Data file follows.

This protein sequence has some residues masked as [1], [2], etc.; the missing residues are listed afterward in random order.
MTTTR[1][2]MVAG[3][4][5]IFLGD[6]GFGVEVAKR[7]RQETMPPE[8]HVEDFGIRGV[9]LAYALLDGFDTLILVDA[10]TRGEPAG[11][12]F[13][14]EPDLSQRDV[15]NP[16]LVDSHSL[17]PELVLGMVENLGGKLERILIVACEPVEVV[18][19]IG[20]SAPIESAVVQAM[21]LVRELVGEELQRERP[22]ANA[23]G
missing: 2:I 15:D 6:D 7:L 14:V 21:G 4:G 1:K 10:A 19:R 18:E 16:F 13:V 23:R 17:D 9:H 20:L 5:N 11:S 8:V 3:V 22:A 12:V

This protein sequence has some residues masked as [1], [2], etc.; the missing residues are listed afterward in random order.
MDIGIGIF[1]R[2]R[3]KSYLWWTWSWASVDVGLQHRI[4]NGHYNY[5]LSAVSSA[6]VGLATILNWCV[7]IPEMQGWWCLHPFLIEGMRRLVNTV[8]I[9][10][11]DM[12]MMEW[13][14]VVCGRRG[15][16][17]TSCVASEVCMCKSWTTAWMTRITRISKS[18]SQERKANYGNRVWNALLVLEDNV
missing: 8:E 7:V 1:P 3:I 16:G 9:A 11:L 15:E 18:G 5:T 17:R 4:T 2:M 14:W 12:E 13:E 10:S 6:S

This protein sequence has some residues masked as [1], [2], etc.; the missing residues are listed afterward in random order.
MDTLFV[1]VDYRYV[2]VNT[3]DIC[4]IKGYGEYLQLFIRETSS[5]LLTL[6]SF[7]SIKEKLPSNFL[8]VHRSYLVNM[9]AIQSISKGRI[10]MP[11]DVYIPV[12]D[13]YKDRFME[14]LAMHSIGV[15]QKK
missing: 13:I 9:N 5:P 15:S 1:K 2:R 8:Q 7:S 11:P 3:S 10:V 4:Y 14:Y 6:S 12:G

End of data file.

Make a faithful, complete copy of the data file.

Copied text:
This protein sequence has some residues masked as [1], [2], etc.; the missing residues are listed afterward in random order.
MTTTR[1][2]MVAG[3][4][5]IFLGD[6]GFGVEVAKR[7]RQETMPPE[8]HVEDFGIRGV[9]LAYALLDGFDTLILVDA[10]TRGEPAG[11][12]F[13][14]EPDLSQRDV[15]NP[16]LVDSHSL[17]PELVLGMVENLGGKLERILIVACEPVEVV[18][19]IG[20]SAPIESAVVQAM[21]LVRELVGEELQRERP[22]ANA[23]G
missing: 2:I 15:D 6:D 7:L 14:V 21:G 4:G 1:K 10:A 19:R 18:E 16:F 13:V 23:R 17:D 9:H 20:L 5:N 11:S 8:V 3:V 22:A 12:V

This protein sequence has some residues masked as [1], [2], etc.; the missing residues are listed afterward in random order.
MDIGIGIF[1]R[2]R[3]KSYLWWTWSWASVDVGLQHRI[4]NGHYNY[5]LSAVSSA[6]VGLATILNWCV[7]IPEMQGWWCLHPFLIEGMRRLVNTV[8]I[9][10][11]DM[12]MMEW[13][14]VVCGRRG[15][16][17]TSCVASEVCMCKSWTTAWMTRITRISKS[18]SQERKANYGNRVWNALLVLEDNV
missing: 8:E 7:V 1:P 3:I 16:G 9:A 11:L 15:E 18:G 5:T 17:R 4:T 2:M 14:W 12:E 13:E 10:S 6:S

This protein sequence has some residues masked as [1], [2], etc.; the missing residues are listed afterward in random order.
MDTLFV[1]VDYRYV[2]VNT[3]DIC[4]IKGYGEYLQLFIRETSS[5]LLTL[6]SF[7]SIKEKLPSNFL[8]VHRSYLVNM[9]AIQSISKGRI[10]MP[11]DVYIPV[12]D[13]YKDRFME[14]LAMHSIGV[15]QKK
missing: 13:I 9:N 5:P 15:S 1:K 2:R 8:Q 7:S 11:P 3:S 10:V 4:Y 14:Y 6:S 12:G